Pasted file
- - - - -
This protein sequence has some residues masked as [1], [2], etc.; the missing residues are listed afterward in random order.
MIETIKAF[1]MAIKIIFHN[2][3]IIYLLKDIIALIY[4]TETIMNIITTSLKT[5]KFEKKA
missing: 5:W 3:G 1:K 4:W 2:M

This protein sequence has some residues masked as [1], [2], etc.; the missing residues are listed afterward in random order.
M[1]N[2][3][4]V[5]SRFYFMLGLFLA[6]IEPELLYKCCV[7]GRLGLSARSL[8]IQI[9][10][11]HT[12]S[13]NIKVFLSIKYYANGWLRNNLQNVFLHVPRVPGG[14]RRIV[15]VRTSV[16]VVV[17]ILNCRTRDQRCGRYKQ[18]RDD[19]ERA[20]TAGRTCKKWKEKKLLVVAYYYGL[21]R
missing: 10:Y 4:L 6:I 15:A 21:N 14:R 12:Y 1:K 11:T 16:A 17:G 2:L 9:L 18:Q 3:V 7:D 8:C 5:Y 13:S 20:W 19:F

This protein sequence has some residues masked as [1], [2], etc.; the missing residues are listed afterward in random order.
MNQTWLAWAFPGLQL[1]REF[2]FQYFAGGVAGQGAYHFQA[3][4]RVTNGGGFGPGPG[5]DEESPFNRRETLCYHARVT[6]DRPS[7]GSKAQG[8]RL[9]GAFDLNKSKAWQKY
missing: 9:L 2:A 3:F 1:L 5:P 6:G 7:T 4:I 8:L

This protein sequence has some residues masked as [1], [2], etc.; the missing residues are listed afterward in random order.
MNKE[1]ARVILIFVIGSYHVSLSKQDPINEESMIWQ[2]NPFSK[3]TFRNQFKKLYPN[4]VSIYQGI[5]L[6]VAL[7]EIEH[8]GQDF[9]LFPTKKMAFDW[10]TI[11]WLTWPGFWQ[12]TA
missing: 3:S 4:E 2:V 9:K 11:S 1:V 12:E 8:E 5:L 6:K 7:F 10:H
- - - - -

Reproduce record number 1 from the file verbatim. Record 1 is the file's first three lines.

This protein sequence has some residues masked as [1], [2], etc.; the missing residues are listed afterward in random order.
MIETIKAF[1]MAIKIIFHN[2][3]IIYLLKDIIALIY[4]TETIMNIITTSLKT[5]KFEKKA
missing: 5:W 3:G 1:K 4:W 2:M